Think about your fish’n chips

Kapi-Mana News - - OPINION -

I am writ­ing to in­form you how wor­ried I am about Porirua Har­bour. Here’s a ques­tion for you. Do you like fish’n chips? You may won­der how that in­volves Porirua Har­bour.

Well, the lemon shark only breeds in Porirua Har­bour and nowhere else in New Zealand and if we keep pol­lut­ing the har­bour all the lemon sharks will die.

That is bad be­cause you may not have no­ticed, but most of the fish we eat from fish’n chip shops are lemon sharks.

Did you know last year they cleaned up Porirua Har­bour and pulled out four tonnes of rubbish and five tonnes of tyres!

I am also wor­ried be­cause if the fish eat the rubbish and we eat the fish we will get sick from the plas­tic.

If you want a healthy sea and healthy people, stop lit­ter­ing. Here are some ideas to help: 1. Wash your car on the grass, so the grass ab­sorbs all the chem­i­cals. 2. Pick up any rubbish you see. 3. Try bik­ing to work or walk if you can.

4. If you hear about a beach cleanup, go along and help.

5. When you go fish­ing, only take what you need and put all the small fish back.

6. Spread the word and tell all your fam­ily and friends to try to help. har­bour are plas­tic bags and shop­ping trol­leys.

A few mil­lion years ago the har­bour was all clean and people would have been able to swim and dive, but in 2013 five and a half tonnes of rubbish and four tonnes of tyres were taken out of the har­bour!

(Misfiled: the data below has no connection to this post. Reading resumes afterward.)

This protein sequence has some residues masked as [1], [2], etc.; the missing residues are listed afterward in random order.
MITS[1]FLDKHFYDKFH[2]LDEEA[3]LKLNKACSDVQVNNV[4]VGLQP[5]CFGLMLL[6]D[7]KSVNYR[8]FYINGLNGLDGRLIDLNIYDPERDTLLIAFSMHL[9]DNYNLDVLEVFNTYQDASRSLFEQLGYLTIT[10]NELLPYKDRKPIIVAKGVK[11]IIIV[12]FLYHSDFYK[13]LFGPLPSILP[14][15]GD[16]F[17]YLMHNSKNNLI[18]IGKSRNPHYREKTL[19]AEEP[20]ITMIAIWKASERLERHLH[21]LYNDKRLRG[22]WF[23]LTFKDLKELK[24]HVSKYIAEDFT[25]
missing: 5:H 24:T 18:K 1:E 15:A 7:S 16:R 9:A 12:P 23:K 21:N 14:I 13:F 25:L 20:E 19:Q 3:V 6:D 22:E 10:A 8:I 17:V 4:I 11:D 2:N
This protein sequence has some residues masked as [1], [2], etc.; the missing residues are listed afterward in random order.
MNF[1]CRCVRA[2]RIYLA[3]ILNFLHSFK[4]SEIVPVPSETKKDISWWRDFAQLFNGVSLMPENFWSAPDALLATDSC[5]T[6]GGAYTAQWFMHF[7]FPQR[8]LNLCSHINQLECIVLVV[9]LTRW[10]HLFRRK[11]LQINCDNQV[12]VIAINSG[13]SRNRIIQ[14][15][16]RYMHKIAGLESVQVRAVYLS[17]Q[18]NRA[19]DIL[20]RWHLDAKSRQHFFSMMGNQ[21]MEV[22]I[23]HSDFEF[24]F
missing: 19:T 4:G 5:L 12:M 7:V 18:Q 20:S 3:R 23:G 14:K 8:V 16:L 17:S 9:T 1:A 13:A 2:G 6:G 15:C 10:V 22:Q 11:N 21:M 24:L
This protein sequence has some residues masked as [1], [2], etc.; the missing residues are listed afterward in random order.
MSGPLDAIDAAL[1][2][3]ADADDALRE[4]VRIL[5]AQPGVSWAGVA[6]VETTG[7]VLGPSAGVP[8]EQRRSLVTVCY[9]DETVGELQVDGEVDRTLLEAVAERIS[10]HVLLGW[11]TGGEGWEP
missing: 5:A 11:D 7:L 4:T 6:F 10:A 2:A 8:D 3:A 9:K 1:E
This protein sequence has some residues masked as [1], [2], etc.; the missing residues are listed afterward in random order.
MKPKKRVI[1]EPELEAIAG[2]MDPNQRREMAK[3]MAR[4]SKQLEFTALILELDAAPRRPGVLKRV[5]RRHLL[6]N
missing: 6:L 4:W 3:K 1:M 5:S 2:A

So do you want to make the har­bour clean or keep it dirty?

It is your choice. Well, you won’t be able to have them any­more if we keep lit­ter­ing.

Years ago Porirua Har­bour used to be crys­tal clear, now it’s an oozy, muddy, smelly swamp, Yuck! Did you know that the fish they use for the fish and chips is rig shark?

Well, they breed in Porirua Har­bour, so that means they’ll be eat­ing lots of pol­lu­tion like clean­ing chem­i­cals.

If we stop pol­lut­ing then there will be more fish for ev­ery­one. drugs by mak­ing them le­gal.

In hind­sight, the syn­thetic drugs should have been banned a year ago, in­stead of so many of them be­ing le­galised.

The ‘‘le­gal high’’ in­dus­try, which I see has been charg­ing mark-ups of 1000 per cent on its prod­ucts, is up in arms at the ban.

This is surely a good pointer that it will be ef­fec­tive.

The next prob­lem is to deal with the thou­sands of people who wish to stop tak­ing the drugs and are now try­ing to cope with ad­dic­tions they have formed.

As with the party pills a decade ago, the syn­thetic drugs have in­deed been a curse on our so­ci­ety, nowhere more so than in Porirua.

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